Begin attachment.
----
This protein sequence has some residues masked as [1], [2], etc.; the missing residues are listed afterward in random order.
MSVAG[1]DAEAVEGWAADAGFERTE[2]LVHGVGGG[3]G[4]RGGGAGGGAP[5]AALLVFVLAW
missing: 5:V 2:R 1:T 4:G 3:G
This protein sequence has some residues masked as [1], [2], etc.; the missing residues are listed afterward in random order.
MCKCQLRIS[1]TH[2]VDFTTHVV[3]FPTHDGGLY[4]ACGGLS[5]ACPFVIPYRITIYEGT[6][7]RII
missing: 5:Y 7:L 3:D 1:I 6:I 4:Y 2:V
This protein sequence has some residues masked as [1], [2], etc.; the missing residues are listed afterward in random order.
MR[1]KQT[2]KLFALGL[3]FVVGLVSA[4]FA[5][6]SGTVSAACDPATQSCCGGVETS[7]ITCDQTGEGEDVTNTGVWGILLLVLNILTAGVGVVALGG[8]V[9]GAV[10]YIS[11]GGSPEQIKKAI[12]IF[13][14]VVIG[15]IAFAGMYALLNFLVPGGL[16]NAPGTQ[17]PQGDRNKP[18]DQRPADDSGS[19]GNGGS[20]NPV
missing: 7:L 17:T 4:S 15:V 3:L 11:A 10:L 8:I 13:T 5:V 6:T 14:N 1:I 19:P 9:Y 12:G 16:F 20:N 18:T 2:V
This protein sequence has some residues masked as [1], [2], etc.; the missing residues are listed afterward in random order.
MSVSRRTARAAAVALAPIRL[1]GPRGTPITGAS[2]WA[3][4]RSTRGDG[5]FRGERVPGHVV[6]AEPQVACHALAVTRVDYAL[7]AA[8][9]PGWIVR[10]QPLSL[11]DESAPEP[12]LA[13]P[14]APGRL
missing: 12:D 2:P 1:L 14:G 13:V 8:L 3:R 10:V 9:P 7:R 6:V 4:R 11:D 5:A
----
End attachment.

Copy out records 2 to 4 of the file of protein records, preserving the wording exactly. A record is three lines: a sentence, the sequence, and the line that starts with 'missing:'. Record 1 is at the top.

This protein sequence has some residues masked as [1], [2], etc.; the missing residues are listed afterward in random order.
MCKCQLRIS[1]TH[2]VDFTTHVV[3]FPTHDGGLY[4]ACGGLS[5]ACPFVIPYRITIYEGT[6][7]RII
missing: 5:Y 7:L 3:D 1:I 6:I 4:Y 2:V
This protein sequence has some residues masked as [1], [2], etc.; the missing residues are listed afterward in random order.
MR[1]KQT[2]KLFALGL[3]FVVGLVSA[4]FA[5][6]SGTVSAACDPATQSCCGGVETS[7]ITCDQTGEGEDVTNTGVWGILLLVLNILTAGVGVVALGG[8]V[9]GAV[10]YIS[11]GGSPEQIKKAI[12]IF[13][14]VVIG[15]IAFAGMYALLNFLVPGGL[16]NAPGTQ[17]PQGDRNKP[18]DQRPADDSGS[19]GNGGS[20]NPV
missing: 7:L 17:T 4:S 15:V 3:L 11:A 10:L 8:I 13:T 5:V 6:T 14:N 1:I 19:P 9:Y 12:G 16:F 20:N 18:T 2:V
This protein sequence has some residues masked as [1], [2], etc.; the missing residues are listed afterward in random order.
MSVSRRTARAAAVALAPIRL[1]GPRGTPITGAS[2]WA[3][4]RSTRGDG[5]FRGERVPGHVV[6]AEPQVACHALAVTRVDYAL[7]AA[8][9]PGWIVR[10]QPLSL[11]DESAPEP[12]LA[13]P[14]APGRL
missing: 12:D 2:P 1:L 14:G 13:V 8:L 3:R 10:V 9:P 7:R 6:V 4:R 11:D 5:A